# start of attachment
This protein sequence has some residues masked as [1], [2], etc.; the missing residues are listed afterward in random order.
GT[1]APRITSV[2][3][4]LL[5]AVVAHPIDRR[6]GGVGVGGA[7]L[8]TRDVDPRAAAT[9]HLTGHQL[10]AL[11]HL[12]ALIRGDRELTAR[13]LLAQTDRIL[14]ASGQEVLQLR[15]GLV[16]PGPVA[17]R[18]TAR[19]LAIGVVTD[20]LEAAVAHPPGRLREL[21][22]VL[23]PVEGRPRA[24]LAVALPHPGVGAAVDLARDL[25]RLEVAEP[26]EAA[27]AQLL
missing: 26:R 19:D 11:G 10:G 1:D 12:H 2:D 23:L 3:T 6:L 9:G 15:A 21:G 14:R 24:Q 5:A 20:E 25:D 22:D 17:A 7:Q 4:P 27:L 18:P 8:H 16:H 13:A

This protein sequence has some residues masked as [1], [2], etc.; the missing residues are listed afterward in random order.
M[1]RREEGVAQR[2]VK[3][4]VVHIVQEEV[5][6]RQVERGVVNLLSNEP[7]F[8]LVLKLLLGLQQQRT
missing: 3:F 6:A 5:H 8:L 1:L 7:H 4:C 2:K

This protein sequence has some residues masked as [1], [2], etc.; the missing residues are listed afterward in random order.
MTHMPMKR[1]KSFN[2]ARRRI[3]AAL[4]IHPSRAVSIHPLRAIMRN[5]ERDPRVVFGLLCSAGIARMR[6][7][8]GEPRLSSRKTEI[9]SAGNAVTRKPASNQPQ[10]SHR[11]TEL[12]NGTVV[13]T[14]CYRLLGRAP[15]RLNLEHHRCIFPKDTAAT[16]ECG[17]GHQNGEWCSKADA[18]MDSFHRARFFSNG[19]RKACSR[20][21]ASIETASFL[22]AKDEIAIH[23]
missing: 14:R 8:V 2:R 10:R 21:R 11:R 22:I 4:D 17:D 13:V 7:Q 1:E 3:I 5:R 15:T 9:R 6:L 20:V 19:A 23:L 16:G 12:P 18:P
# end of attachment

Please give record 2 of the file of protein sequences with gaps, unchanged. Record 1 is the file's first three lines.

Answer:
This protein sequence has some residues masked as [1], [2], etc.; the missing residues are listed afterward in random order.
M[1]RREEGVAQR[2]VK[3][4]VVHIVQEEV[5][6]RQVERGVVNLLSNEP[7]F[8]LVLKLLLGLQQQRT
missing: 3:F 6:A 5:H 8:L 1:L 7:H 4:C 2:K